Roles and Activities > Analyst Role Set > Requirements Specifier > Detail the Software Requirements
|Input Artifacts:||Resulting Artifacts:|
|Role: Requirements Specifier|
Make sure that all requirements are specified to the level of detail needed to hand off to designers, testers and documentation writers. Review the Checkpoints: Supplementary Specifications to see if further detail is needed to capture any software requirements not included in the use cases.
If producing a formal Software Requirements Specification (SRS), review the Checkpoints: Software Requirements Specification.
If requirements are traced or otherwise formally managed, make sure that each requirement is clearly identified and labeled.
Requirements are often stored and managed using one or more tools. For example, tools for:
This step generates documentation from these tools so that the information can be easily reviewed.
When using Rational tools, the following reports are applicable:
If specialized tools are not used for capturing the requirements, then this step is not applicable (all software requirements would be written directly in the documentation).
For less formal projects, this step consists of bundling the relevant reports and hand-generated documentation, with sufficient supporting material so requirements can be effectively reviewed.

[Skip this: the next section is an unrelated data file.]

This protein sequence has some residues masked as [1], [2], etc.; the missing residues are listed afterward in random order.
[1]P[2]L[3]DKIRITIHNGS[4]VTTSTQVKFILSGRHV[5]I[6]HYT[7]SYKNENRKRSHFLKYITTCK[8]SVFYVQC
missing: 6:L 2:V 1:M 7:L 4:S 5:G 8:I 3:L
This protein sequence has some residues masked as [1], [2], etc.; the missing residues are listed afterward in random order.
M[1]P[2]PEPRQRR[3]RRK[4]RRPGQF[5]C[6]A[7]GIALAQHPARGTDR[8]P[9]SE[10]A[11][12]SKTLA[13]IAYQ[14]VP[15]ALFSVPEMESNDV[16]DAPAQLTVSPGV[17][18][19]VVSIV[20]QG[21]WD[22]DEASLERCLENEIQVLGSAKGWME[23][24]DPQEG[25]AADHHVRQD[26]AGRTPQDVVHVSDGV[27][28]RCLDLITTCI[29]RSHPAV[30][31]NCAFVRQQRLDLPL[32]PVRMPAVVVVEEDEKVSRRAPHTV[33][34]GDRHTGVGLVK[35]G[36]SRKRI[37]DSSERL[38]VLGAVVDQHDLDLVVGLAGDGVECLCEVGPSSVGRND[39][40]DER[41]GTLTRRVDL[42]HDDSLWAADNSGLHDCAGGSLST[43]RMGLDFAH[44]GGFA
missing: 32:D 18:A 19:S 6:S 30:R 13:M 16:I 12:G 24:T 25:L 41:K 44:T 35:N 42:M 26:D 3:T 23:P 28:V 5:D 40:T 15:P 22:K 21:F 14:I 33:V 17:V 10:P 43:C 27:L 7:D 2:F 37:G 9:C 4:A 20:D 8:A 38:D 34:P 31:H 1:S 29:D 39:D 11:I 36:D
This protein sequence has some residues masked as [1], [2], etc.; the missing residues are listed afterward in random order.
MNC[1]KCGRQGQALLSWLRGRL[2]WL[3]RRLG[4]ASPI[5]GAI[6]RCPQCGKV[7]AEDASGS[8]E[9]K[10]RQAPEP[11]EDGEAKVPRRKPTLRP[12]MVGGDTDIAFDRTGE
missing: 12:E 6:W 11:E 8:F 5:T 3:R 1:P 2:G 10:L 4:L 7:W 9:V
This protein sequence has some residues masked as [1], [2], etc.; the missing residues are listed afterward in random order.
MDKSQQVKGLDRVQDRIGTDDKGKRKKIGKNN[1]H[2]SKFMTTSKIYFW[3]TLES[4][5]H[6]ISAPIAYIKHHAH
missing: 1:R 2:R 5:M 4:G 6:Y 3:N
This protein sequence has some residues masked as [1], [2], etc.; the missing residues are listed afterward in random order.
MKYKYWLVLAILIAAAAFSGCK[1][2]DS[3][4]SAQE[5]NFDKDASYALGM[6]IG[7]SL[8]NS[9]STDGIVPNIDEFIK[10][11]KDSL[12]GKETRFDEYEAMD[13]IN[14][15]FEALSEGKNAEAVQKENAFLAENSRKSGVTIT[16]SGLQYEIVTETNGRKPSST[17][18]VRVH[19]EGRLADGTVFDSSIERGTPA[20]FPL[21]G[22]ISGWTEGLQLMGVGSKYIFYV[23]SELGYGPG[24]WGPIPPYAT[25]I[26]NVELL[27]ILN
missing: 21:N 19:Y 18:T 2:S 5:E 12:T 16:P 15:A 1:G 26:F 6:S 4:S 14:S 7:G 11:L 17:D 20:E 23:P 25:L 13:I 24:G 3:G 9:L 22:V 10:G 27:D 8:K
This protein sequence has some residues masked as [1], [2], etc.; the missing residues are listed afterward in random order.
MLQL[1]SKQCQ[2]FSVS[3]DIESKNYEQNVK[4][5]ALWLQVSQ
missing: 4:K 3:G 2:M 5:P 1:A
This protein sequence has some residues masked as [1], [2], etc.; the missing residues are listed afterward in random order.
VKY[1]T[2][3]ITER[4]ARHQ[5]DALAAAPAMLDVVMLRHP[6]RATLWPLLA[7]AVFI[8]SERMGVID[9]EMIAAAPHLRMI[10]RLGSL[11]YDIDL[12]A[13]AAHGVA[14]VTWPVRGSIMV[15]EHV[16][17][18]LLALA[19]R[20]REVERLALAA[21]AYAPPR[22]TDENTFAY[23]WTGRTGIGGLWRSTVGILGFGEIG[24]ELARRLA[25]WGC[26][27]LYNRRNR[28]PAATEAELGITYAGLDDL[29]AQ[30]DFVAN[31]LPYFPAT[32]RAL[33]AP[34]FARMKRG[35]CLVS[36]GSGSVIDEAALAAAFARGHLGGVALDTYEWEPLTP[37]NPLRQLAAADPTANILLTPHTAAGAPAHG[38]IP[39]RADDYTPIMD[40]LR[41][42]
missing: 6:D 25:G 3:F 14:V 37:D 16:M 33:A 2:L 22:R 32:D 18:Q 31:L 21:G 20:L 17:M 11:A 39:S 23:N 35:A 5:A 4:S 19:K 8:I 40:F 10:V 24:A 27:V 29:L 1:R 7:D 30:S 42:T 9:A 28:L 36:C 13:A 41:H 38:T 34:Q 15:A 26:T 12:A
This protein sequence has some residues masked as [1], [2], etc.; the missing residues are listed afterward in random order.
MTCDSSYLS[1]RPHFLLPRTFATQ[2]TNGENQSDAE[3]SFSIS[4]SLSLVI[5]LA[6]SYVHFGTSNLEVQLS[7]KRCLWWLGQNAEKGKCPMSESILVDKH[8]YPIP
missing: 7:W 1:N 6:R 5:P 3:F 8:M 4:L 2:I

On more formal projects, one or more Software Requirements Specifications (SRS) collect and organize all requirements surrounding the project. For example, a separate SRS may describe the complete software requirements for each feature in a particular release of the product. This may include several use cases from the system use-case model, to describe the functional requirements of this feature, along with the relevant set of detailed requirements in Supplementary Specifications. Refer to the Requirements Management Plan (part of the Software Development Plan) to determine the correct location and organization of the requirements.
The Software Requirements Specification is a formal, IEEE
830-type document, represented by a UML “package” construct. Two sample SRS templates
are provided: one for use with
use-case modeling (rup_srsuc.dot) and one for use without
use-case modeling (rup_srs.dot). The
first (rup_srsuc.dot) references, or encloses, the use-case-model artifacts:
the use-case model survey, the
use-case reports, and the supplementary
specifications. This allows
you to have a formal IEEE-compliant SRS without having to duplicate the information
in these other 3 artifacts.
The second (rup_srs.dot) is an independent document which
This document would require you to use traceability to use-case artifact
requirements, if they are used. Technically,
they both contain the same information, however the information in the use-case
model is enclosed by reference (rather than being duplicated) in the first and
fully duplicated (if using use cases) in the second, which would require much
more effort in maintaining the traceability relationships.
Using the Software Requirements Specification
template, assemble the pieces of the SRS package and supply the remaining information
in order to have a complete definition of the software requirements for this
subsystem or feature.
Rational Unified Process